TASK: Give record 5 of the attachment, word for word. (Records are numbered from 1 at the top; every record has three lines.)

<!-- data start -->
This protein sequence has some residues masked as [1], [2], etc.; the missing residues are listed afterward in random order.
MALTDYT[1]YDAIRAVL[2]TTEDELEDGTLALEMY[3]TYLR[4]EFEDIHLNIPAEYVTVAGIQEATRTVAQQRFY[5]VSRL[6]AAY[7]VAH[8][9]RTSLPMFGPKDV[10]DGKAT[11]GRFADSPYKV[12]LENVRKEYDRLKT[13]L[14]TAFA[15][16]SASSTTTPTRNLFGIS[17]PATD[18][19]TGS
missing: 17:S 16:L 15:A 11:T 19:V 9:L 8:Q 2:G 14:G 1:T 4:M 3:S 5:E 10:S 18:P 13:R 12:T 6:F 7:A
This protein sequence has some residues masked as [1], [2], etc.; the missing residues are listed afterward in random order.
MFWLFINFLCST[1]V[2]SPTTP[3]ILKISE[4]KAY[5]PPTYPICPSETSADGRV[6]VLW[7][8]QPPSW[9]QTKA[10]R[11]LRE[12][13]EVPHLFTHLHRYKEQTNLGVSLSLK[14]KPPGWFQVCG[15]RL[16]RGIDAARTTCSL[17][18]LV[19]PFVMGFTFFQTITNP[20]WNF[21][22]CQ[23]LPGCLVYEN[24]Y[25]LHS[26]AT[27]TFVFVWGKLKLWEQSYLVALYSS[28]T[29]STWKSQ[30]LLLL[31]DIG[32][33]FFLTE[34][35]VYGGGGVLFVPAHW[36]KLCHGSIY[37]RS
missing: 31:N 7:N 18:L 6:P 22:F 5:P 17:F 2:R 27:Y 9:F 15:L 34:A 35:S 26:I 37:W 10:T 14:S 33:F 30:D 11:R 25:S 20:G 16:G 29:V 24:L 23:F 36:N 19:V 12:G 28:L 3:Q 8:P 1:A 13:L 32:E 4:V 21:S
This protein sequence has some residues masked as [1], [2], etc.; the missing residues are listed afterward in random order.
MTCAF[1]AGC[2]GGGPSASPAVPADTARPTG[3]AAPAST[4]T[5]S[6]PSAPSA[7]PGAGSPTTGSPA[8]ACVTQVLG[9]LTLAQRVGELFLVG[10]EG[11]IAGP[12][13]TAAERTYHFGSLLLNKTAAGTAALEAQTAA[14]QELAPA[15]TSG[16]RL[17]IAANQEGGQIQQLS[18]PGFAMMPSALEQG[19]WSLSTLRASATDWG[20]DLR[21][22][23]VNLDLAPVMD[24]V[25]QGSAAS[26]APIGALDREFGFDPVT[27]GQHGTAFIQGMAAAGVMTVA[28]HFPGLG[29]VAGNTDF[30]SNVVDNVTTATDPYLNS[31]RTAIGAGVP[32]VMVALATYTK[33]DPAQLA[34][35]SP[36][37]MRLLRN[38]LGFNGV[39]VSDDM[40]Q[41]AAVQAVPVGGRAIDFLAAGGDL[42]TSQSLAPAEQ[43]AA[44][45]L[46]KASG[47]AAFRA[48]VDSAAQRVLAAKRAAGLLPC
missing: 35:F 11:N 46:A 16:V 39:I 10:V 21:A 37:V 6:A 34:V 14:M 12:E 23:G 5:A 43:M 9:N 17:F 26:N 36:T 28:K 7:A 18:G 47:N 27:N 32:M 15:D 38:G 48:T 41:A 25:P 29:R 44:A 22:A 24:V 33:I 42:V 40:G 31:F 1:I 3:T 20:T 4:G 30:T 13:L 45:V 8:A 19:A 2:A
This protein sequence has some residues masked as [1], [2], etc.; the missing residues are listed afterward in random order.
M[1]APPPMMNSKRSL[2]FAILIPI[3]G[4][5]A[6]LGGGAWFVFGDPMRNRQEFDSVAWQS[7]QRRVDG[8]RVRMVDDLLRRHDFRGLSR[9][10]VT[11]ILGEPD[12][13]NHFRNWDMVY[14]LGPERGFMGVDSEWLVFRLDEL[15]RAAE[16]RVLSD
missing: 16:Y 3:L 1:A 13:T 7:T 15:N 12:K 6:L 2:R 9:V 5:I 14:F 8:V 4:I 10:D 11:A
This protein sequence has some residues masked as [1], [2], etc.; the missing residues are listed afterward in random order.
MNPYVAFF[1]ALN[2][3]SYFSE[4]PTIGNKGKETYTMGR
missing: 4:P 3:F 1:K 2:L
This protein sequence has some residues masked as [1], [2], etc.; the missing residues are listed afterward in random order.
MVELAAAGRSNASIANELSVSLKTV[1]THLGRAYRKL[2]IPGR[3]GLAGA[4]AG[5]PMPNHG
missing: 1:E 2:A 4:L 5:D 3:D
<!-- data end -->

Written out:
This protein sequence has some residues masked as [1], [2], etc.; the missing residues are listed afterward in random order.
MNPYVAFF[1]ALN[2][3]SYFSE[4]PTIGNKGKETYTMGR
missing: 4:P 3:F 1:K 2:L